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The Greater Bay Area: Why Co-operation is the Best Medicine

2020-4-1 19:21:41      Hit:

There will be much discussion and debate before the outline plan for the Greater Bay Area (GBA) begins to take on its final shape. One key area of deliberation on which – quite literally – the well‑being of the project and the tens of millions of people it aims to benefit rests, will surely be the provision of healthcare.

With close to nine decades in the global healthcare business, Baxter Healthcare – a subsidiary of the US Fortune 500 giant , Baxter International Inc – brings a wealth of knowledge to the GBA table. Baxter works with some 43 public and 12 private hospitals in Hong Kong. It also provides healthcare products for the small number of major public and private hospitals and clinics in Macao, and boasts an extensive sales and marketing, research and development and production network in mainland China and across Asia.

It has six business units which cover a broad spectrum of healthcare needs – renal care, pharmaceutical, advanced surgery, clinical nutrition, medication delivery systems (e.g. smart intravenous solutions and infusion pumps) and acute care (e.g. acute renal failure support for intensive care unit patients).

The company’s General Manager for Hong Kong, Gary Wong, believes the expertise Baxter has built up through its activities across Greater China and the Asia‑Pacific region, will be important in shaping healthcare development in the GBA.

Clinical Trials

He thinks the central government’s plan for the GBA offers considerable potential in the areas of technological innovation, the utilisation of patient data to ensure better health outcomes, encouraging patients to engage with their own care and, more importantly, conducting the clinical trials necessary to give products, technology and drugs the regulatory approval required to allow them to be used.

Stressing the main advantage he believes the GBA can bring to the development of clinical trials, Wong said: “One of Hong Kong’s undoubted strengths is the high quality of clinical trial centres we have here – for example at the University of Hong Kong and the Chinese University of Hong Kong , along with their highly‑accredited teaching hospitals such as the Prince of Wales Hospital , the Queen Mary Hospital , the Hong Kong Sanatorium and Hospital , the Gleneagles Hong Kong Hospital and The University of Hong Kong – Shenzhen Hospital .

“However, it is a simple fact that Hong Kong is a city with a population of around 7.5 million, so no matter how high the quality of the clinical trials, the city simply can’t provide the numbers of patients often required to make the trials effective. In short, Hong Kong, as a pioneer of medical technology and a regional reference centre for healthcare innovations, has the quality, but not the quantity. That’s where the GBA comes in, with a population – and therefore a patient base – of something like 10 times that of Hong Kong.”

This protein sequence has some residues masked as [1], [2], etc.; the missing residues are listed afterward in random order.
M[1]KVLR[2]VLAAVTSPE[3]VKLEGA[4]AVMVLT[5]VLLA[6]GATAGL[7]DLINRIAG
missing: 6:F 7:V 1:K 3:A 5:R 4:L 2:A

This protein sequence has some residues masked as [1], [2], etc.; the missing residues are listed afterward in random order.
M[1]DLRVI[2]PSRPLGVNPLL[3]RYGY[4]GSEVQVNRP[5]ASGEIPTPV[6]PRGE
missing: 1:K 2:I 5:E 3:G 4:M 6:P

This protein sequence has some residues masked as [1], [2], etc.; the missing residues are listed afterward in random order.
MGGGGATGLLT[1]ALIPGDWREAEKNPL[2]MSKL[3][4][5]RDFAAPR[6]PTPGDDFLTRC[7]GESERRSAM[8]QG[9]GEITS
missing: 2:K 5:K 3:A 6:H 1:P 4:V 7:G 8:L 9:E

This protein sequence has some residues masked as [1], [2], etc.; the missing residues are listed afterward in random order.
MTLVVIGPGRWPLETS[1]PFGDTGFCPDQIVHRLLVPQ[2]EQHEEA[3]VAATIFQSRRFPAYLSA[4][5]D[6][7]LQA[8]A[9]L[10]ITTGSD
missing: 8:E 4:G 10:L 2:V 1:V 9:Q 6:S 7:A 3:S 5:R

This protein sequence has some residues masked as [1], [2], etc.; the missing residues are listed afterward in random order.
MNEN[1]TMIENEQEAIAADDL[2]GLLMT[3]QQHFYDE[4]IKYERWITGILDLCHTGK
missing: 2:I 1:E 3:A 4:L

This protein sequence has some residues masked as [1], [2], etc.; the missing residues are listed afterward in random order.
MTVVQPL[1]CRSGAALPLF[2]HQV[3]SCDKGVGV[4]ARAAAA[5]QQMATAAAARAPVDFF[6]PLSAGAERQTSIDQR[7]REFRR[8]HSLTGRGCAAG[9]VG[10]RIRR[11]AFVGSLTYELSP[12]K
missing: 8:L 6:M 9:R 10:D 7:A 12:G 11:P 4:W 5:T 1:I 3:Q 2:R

Overcoming Hurdles

There are, Wong pointed out, still hurdles in the way of realising this potential. For example, with the GBA comprising several regions with differing regulations, methodologies and cultures regarding clinical trials and other healthcare matters, a lot of things still need to be ironed out.

Admitting that this will be no small task, Wong said: “In this field, Hong Kong has a different system from the rest of China and that is something to be discussed in order to bring the different systems together to work in a cohesive way.

“No‑one is saying that this will be easy and we will have to discuss the issue with various medical professionals and health authorities within the GBA, as well as with the relevant professional bodies, in order to come to some kind of consensus as to the best way forward.”

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Baxter technology enables dialysis patients to carry out treatment at home.

Patient-centred Approach

Baxter hopes to bring to the GBA the same patient‑centred innovation‑driven approach to healthcare that it has already pioneered in Hong Kong. One example of this is the company’s part in making Hong Kong the first marketplace in the Asia Pacific region to have introduced a “Remote Patient Management (RPM)” system.

The system, which enables kidney dialysis patients to carry out their own treatment at home, allows them to use a cloud application to keep a record of their dialysis sessions and other details. Data can then be stored in the cloud for healthcare professionals to study in real time in order to improve the care given to the patient.

Wong said there should be no concerns about data privacy, pointing out that the RPM system is already up and running in the US and European countries, whose data privacy protections and standards have been adopted as part of the overall system here.

Wong added that the RPM system fits neatly into Baxter ’s ethos of using innovation to deliver personalised care, saying: “It falls squarely into our advocacy of patient empowerment and patient‑centred care. It’s all about engaging patients in the delivery of their own healthcare and helping them to gain control over their own lives and increase their capacity to act on issues that they themselves define as important.”

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